For me, the city should have been redolent with history, but it’s such an appalling and tragic history that I felt embarrassed to talk about it or look for it. Time and again through the coming weeks I was – not surprisingly – asked where I came from, and I’d give my answer a little tentatively. “Our colonial masters,” came the response on several occasions. The first time I had gulped, “Err, yes”, otherwise lost for words, but it tended to be said in such a matter-of-fact manner that my embarrassment slowly lessened, though it never entirely went away. But Accra does not seem to be particularly interested in its history, if stopping short of bulldozing the trio of European castles that still line its coast. The formerly-English James Fort was used as a prison
until 2009, and is now theoretically open to the public, but it was closed when I was there – no reason given, and no sign that it would reopen any time soon. (That said, I’m not sure that you can see much more than the old buildings themselves.) More disappointingly, Ussher Fort – formerly Dutch – which has been developed into a museum to try and attract tourists otherwise heading to the better established “slave castles” along the coast, was also closed. Christiansborg Castle, now known as Osu Castle, has had various incarnations since the Danish left, including as the seat of government and the president’s official residence at independence in 1957. There’s talk of turning it into a museum as well, but some government departments are still based there, and there’s a ban on photography anywhere closer than 250m away.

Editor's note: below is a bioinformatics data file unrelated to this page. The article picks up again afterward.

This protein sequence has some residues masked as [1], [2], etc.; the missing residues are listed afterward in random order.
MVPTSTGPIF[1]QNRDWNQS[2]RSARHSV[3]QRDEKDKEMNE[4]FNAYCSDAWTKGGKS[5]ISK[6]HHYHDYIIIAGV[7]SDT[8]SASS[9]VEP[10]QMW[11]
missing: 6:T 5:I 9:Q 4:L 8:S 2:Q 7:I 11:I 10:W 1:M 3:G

Instead of history, I opted for retail, albeit first on a spectator basis, and dipped into the chaos of Makola Market. Brilliant colours surrounded me – Ghanaian fabric, whether already made up into clothes or piled up in bolts, is fabulously colourful and steeped in tradition. Proper Kente cloth, for example, with its history in Asante ceremonial practices,
is woven and uses traditional geometric designs, and even the cheap printed versions are dramatic. But with part of the Makola Market in a still-being-used car park, meandering around was not something to be undertaken lightly. Winding my way carefully between cheek-by-jowl stalls with the added frisson of potentially being squashed, I could have done with surround-vision. I decided not to chance my luck for long.
Despite repeated evidence to the contrary, particularly in the developing world, I persist in the optimistic view that roads running parallel to the coast must be scenic. But not here. Further along the dramatically-named John Evans Atta Mills High Street (a bit of a mouthful, but that’s what happens if you name a road after the first Ghanaian president to die in office), my surroundings developed an oddly soviet feel. Independence Arch might have had echoes of India Gate and the Arc de Triomphe if it weren’t for the huge black star perched on top. Across the road, I couldn’t imagine that the almost agoraphobia-inducing Independence Square would often be filled to capacity without a Chinese or North Korean culture of regular military parades. And here, what passes for beaches, as I was
to find again further along the coast, often does duty as latrines and garbage dumps, rather than pretty places of recreation.
I returned to retail later in the day, having found my way to Oxford Street (yes, really – although the name is pretty much the sum total of its resemblance to either its London or Sydney namesakes), my specific destination the Vidya Bookstore. I’m often intrigued by bookshops abroad, particularly if there’s a chance of finding books in English by local authors, and this one did not disappoint. I had to restrain myself, conscious that, whatever I bought here, I’d be carrying for the next seven weeks of my trip.